Recovery efforts continued Friday in Florida and the Carolinas, as massive Storm Ian left millions of people without power in the southeast.
The big picture: Hurricane Ian, which ravaged Florida earlier this week, became a post-tropical cyclone as winds dropped to 70 mph Friday afternoon, according to the National Hurricane Center.
The last: The NHC said Friday night the storm posed a “life-threatening storm surge hazard” along the Carolinas coast, with flash flooding and high winds looming.
- Heavy rain and possible flash flooding could affect North Carolina, South Carolina, Virginia and West Virginia tonight through Saturday morning, according to the National Weather Service.
- According to the NHC, “flooding from major to record highs” in the areas of central Florida is expected to continue until next week.
Situation: Nearly 3,000 federal aid workers helped with recovery efforts Friday, with about 1,600 in Florida alone, according to the Assistant Administrator for the Federal Emergency Management Administration Anne Binck.
- She said residents of Florida, Georgia and the Carolinas should continue to follow local officials’ predictions and warnings about safety, even as the storm slows.
- “Just because the sky is clear doesn’t mean it’s safe,” she said at a news conference Friday.
- Florida Governor Ron DeSantis said at a news conference Friday night that state and local law enforcement officials would monitor the areas for possible looting.
- Orlando city officials encouraged residents to limit water use in their homes.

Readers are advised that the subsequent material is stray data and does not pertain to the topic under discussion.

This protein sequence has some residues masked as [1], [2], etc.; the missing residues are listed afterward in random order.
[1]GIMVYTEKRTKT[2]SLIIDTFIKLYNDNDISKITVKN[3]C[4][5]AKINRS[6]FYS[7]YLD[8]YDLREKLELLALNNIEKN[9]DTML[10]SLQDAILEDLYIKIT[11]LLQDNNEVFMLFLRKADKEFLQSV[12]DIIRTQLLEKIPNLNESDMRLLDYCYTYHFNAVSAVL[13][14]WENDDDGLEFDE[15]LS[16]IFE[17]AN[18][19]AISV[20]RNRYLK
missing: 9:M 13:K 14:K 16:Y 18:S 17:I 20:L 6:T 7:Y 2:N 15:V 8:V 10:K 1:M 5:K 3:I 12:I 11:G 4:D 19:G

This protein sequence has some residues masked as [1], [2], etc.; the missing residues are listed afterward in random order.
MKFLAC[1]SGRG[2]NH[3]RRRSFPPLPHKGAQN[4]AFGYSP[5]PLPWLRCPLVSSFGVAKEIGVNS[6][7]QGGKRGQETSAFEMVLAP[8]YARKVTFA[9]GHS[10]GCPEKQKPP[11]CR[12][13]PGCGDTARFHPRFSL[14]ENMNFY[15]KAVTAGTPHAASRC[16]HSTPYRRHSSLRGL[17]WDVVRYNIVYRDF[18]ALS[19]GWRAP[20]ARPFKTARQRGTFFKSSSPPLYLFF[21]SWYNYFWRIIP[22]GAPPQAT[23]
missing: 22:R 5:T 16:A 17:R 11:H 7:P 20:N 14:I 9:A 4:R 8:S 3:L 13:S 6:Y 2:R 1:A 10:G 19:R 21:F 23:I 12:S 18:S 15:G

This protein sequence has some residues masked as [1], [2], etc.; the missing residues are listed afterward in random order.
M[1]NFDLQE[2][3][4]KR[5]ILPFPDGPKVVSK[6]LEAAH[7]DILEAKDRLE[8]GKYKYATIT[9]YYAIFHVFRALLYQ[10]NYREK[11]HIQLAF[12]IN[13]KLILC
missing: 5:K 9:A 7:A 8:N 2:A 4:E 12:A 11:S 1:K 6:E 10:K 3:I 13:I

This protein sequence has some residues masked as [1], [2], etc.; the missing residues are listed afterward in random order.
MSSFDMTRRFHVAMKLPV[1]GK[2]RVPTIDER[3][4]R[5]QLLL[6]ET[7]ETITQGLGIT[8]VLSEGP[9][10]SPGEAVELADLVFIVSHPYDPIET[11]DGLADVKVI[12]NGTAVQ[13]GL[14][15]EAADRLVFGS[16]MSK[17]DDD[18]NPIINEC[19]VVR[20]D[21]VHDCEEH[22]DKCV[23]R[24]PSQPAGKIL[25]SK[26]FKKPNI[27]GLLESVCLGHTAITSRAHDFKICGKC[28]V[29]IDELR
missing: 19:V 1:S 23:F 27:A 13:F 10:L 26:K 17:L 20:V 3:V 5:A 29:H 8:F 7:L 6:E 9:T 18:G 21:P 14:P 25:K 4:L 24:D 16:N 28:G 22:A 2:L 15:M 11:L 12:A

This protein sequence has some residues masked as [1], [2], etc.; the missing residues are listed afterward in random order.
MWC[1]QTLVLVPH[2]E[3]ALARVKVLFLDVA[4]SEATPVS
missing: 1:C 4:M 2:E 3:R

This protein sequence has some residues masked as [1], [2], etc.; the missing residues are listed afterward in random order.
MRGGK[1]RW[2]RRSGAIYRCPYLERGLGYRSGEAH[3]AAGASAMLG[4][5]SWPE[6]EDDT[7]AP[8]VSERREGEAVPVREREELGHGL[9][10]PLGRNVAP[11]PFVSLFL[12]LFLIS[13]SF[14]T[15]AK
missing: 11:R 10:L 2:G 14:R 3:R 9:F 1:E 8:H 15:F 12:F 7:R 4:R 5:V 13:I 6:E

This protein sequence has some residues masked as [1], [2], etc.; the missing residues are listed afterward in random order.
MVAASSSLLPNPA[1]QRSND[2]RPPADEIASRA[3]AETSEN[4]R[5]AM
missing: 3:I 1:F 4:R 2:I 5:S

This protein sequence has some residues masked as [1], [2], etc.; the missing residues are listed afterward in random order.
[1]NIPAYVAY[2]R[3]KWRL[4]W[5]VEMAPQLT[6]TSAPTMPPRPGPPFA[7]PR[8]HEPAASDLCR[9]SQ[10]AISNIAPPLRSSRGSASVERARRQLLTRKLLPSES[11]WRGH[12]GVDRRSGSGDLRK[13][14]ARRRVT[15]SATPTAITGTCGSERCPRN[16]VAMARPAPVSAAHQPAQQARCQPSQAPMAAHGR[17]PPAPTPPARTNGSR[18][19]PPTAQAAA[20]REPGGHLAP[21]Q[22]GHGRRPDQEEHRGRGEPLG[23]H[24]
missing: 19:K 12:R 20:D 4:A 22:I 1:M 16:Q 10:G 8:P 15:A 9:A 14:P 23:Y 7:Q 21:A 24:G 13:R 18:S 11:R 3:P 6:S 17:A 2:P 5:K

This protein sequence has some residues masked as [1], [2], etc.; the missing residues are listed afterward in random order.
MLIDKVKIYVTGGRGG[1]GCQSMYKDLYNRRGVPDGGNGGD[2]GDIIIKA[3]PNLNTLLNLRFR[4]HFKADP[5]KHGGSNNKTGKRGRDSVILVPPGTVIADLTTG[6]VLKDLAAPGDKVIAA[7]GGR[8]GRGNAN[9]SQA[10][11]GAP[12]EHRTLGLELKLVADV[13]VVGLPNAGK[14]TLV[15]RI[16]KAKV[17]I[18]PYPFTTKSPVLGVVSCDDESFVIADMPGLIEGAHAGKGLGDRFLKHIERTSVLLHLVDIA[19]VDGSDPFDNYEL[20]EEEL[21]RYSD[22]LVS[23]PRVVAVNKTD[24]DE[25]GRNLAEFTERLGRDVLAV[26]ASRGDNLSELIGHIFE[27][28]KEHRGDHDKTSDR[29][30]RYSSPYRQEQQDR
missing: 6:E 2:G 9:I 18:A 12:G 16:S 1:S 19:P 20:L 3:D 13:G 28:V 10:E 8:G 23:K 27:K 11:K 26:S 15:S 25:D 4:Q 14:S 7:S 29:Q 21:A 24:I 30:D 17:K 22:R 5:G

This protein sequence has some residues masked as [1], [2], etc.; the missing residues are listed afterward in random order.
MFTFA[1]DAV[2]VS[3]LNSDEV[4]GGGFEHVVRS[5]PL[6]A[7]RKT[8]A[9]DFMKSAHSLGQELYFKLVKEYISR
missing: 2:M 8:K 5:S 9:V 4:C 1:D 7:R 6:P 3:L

Details: Ian made landfall again in South Carolina on Friday as a Category 1 storm as Florida continued to reel from the impact.
- The former Category 1 hurricane turned into a non-tropical system as it moved inland, where it continued to pose a serious threat to communities in South Carolina and the Southeast.
- The hurricane hit the coast near Georgetown, SC with maximum sustained winds of 85 mph, National Hurricane Center saidbringing in a “life-threatening” storm surge of 4 to 7 feet.
What they say: Brian Henry, mayor of Pawley’s Island in South Carolina, told CNN that the hurricane triggered a storm surge “probably beyond what most people expected.”
- “Most of us didn’t believe we would see the storm surge at 7 plus feet,” Henry told CNN. “It’s starting to subside, but we have a huge amount of water on the roads and across the island.”
Threat level: The storm has resulted in significant flooding along the coast, flash flooding inland and damaging hurricane-force winds.
- More than 374,000 customers were without power Friday afternoon in the Carolinas.
- Ian’s wind field is more like a winter storm than a typical hurricane, increasing the potential for power outages far inland.
context: Such storms can cause more coastal damage today than a few decades ago, due to sea level rise due to human-induced climate change.
- Due to the rise in sea level, the waves get a higher floor to launch, allowing the water to penetrate further inland.
- South Carolina was expected to take the brunt of a resurgent Ian.
- Ian’s downtown was projected to move through eastern South Carolina and central North Carolina Friday evening and Saturday.
- President Biden declared a state of emergency for South Carolina and ordered the federal government to support local response efforts.
- The governors of Georgia, South Carolina, North Carolina and Virginia declared a state of emergency earlier this week.
- The storm’s northward shift over time means the core of the strongest winds are likely to move inland, hitting communities such as Florence and Fayetteville, with the potential for power outages this afternoon and evening.
- Ian is not expected to make landfall in Georgia, but parts of the state will still experience tropical storm winds and a dangerous life-threatening storm surge, the NHC said in an update.
- A tropical storm warning is in effect from Georgia’s Altamaha Sound to the Savannah River, which marks the state’s border with South Carolina.
- Southern Virginia could be hit by heavy rain with a chance of tornadoes through early Saturday.
- The storm is expected to clear over western North Carolina or Virginia late Saturday, the NHC said.
Go deeper: Florida death toll rises due to Hurricane Ian
Editor’s Note: This is a story in development. Check back all day for updates.